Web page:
Everything is so completely, utterly normal. We live our lives. As a family, we go out to places, though I’m really forgetful from time to time – a typical menopause symptom of course.
We dream of moving out of our house, but we have great neighbours and moving means new neighbours – but we’re not fans of our house. The landlady doesn’t really want to spend money on things like new curtains or carpets and we had lived there a few years by this point. We have an awful heating system – it blows hot air into the upstairs landing and into the kitchen and front room. It’s a proper old fashioned heating system – and it wouldn’t surprise me if we were the last house with that sort of heating in the area.
You switch it on, you wait about five minutes and then the noise of a fan starts, and heating comes out of the vents. Our bedrooms are often cold because of the heat distribution so we often keep the doors open in the hope they’ll catch some warmth from the vents on the landing or if we’re feeling extravagant we’ll pop an electric heater on. The landlady increased our rent by over £230 the previous year so money is a little tighter than normal.
So, there’s absolutely nothing going on in our very ordinary lives other than I feel rubbish every morning and there’s no reason why, but I’m too busy to find out why because I’ll be told the virus will go when it’s ready, so why bother?
Of course, if you know the story, you know what happens next. We had our Gas Safety Check – in April. It was due in the January. The engineer went into the loft and came down pretty swiftly. The heater was condemned, switched off and we were instructed never to switch it on again. When I asked the engineer “What’s the worst case scenario here?” (meaning, how long would we be without hot water or heating) and he replied “death” I didn’t really understand what he meant.
But now I do. Now I understand what happened. Those types of heaters go up into the loft. There’s a pipe, the flue which pumps out all the bad fumes into the air outside. Ours had rusted and had broken away. Those fumes were pumping into the loft. The loft hatch? Right outside my bedroom door.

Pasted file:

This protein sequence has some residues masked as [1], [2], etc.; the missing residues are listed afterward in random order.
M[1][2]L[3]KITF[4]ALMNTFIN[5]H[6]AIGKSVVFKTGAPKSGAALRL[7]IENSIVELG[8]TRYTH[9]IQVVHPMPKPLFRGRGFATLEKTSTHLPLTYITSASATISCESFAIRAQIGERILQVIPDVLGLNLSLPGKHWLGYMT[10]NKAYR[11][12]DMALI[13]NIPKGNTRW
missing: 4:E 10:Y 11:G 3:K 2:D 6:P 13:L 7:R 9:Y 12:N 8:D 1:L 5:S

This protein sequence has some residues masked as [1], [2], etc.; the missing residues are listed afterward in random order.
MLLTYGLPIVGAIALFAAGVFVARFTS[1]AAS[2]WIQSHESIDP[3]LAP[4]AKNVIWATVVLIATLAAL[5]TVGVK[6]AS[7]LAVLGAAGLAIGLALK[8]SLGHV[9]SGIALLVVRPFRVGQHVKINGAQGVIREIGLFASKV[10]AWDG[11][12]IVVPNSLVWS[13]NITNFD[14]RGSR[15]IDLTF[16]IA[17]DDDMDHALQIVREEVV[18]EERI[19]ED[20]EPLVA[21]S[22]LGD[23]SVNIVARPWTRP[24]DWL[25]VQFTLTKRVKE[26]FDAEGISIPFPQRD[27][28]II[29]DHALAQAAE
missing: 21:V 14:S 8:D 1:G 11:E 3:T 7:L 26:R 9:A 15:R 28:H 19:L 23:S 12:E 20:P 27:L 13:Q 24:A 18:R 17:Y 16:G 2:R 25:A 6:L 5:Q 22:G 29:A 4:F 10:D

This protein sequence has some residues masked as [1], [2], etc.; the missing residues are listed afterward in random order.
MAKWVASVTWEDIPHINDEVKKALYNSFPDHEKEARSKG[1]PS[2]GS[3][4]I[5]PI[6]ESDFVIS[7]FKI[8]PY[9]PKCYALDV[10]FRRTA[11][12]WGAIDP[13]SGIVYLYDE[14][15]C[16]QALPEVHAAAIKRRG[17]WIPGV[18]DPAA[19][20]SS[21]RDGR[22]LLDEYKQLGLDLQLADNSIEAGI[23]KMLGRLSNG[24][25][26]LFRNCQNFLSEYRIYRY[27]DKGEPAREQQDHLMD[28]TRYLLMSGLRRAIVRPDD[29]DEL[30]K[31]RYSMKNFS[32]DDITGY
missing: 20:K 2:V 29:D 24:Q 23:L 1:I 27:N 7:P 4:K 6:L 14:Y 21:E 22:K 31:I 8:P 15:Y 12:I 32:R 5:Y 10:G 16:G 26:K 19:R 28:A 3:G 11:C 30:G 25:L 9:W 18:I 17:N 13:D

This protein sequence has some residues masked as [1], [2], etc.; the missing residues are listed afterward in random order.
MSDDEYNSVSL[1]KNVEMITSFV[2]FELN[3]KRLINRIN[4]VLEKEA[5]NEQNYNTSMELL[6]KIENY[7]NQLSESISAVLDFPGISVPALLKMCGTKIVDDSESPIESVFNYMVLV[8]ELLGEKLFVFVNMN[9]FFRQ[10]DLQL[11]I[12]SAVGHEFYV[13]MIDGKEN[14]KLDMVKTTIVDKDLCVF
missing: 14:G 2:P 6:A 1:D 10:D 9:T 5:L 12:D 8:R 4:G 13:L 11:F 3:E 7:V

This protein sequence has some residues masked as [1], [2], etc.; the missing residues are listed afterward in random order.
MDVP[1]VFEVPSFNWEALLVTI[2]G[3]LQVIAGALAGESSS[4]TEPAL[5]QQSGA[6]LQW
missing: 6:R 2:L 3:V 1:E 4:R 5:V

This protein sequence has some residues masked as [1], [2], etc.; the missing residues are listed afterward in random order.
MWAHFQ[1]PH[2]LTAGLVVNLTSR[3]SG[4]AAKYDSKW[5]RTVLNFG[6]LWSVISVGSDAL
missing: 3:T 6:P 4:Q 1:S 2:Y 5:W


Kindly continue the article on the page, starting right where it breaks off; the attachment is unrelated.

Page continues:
Almost every night I take myself off to bed early, and Shaun stays downstairs watching tv with the heating on, as you would. So the heating is on, I’m in bed, the fumes are being pumped… I mean, it really doesn’t bear thinking what could have happened.
We are extremely lucky.
What could have made a difference here? A few things.
- Recognising the symptoms of Carbon Monoxide poisoning. Most of them are easily mistaken for something else.
- Having an annual Gas Safety Check. I don’t know why ours didn’t happen when it should have.
- Having Carbon Monoxide detectors in all the right places in your house. It never occurred to me that the fumes were being pumped into the loft and outside from there – so all our detectors were downstairs.
We never took the time to study and understand our heating system – well, why would you? But actually, it could save a life – knowing where to put a carbon monoxide detector is important. Everyone will think about the kitchen and near the boiler – but it never occurred to us we should have one upstairs as well.
Needless to say, we’ve moved, we know what is what in this house. We part-own our house so all Gas Safety Checks are organised by us – and I keep on top of when they’re due thanks to the alerts you can sign up for at gassaferegister.co.uk
I will never stop talking about what happened as it’s so important to spread the word. You don’t think it would be you – none of us do. However, it so easily can be.